Spring is in the air - flowers are beginning to bloom, snow is melting, plants are turning green, and Easter is around the corner. While many people are concerned with what floral arrangement to put on the dinner table, very few are aware that many European wild flowers are threatened with extinction, according to the European Red List of Vascular Plants, a project carried out by IUCN, financed by the European Commission.
The Common Snowdrop (Galanthus nivalis) is one of the first arrivals of spring, symbolizing a new start after winter. Native to many European countries and introduced to the United Kingdom, the Netherlands, Norway and Sweden, the popularity of this species is also its greatest threat, as it has a tendency to be over-collected for the horticultural trade. International trade of the Common Snowdrop is restricted by CITES (the Convention on International Trade in Endangered Species of Wild Fauna and Flora), but it continues to be harvested as an ornamental plant and for use in medication and poison. Snowdrop bulbs are particularly poisonous and cause sickness if eaten (some people have confused them with onions!) However, one of the ‘poisons’ found in snowdrops, galantamine, is believed to slow the progress of Alzheimer’s disease.
“The decline of the snowdrop as identified by the European Red List assessment proves that we must make a concerted effort to preserve the beautiful plants that signal the start of spring,” says Melanie Bilz, Programme Officer, IUCN Global Species Programme. “The management and protection of important snowdrop sites will help protect and conserve this threatened plant species.”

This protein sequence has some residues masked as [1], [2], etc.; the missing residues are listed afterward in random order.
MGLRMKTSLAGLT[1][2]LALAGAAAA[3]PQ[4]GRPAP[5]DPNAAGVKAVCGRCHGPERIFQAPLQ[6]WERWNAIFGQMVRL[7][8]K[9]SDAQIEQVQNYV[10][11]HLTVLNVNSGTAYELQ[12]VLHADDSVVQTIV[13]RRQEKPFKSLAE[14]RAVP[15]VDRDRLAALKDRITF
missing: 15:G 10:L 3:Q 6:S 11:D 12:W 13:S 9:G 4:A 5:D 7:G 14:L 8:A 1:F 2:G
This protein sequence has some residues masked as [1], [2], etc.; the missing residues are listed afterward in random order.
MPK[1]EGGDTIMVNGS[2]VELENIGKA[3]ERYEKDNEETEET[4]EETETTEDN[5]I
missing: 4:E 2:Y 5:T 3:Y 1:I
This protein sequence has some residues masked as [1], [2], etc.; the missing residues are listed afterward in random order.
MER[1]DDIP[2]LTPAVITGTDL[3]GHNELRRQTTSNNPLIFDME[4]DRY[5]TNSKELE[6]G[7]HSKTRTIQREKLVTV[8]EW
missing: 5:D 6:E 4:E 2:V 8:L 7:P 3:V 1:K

By Easter time, massive displays of daffodils (Narcissus spp.) have emerged across Western Europe. The Latin name for daffodil was probably inspired by Narcissus, a figure from Greek mythology who fell in love with his reflection in a pool of water. The head of the daffodil is said to represent Narcissus as he bent to admire his reflection. Five Spanish species of daffodil (N. alcaracensis, N. bugei, N. longispathus, N. nevadensis and N. radinganorum) are listed as Endangered on The IUCN Red List of Threatened Species™ and are threatened by the expansion of intensive grazing activities, which affects plants directly as livestock eat or trample them.
Additional threats to daffodils and other European vascular plants include the conversion of land into agricultural and urban areas, and recreational activities such as hiking, walking or skiing. Invasive species also present a threat to native European plants as they compete for space and light. For example, Carpobrotus edulis, a plant endemic to South Africa was introduced widely in the Mediterranean as an ornamental plant but it has now replaced native plants in many areas.
At the end of spring the national flower of France, the Iris, comes to life across Europe in a blaze of colour which is appropriate since it is named after the Greek goddess of rainbows. The Yellow Iris (Iris pseudacorus) is regionally extinct in Malta but categorized as Least Concern elsewhere. Found in shallow freshwater or saturated soil this plant can also be used as part of a natural water treatment process as it removes heavy metals.
“There are 20,000 – 25,000 plant species in Europe and only around 8% of these have been assessed so far,” says Jane Smart, Global Director of IUCN’s Biodiversity Conservation Group. “Assessing wild plants for the IUCN Red List will increase our knowledge of wild European plant species and facilitate the conservation planning and monitoring necessary to ensure these beautiful spring flowers continue to bloom.”
For more information about this and other European initiatives please contact:
Ana Nieto: Regional Biodiversity Conservation Officer, European Union Representative Office, IUCN t +32-2-739 3009 e Ana.NIETO@iucn.org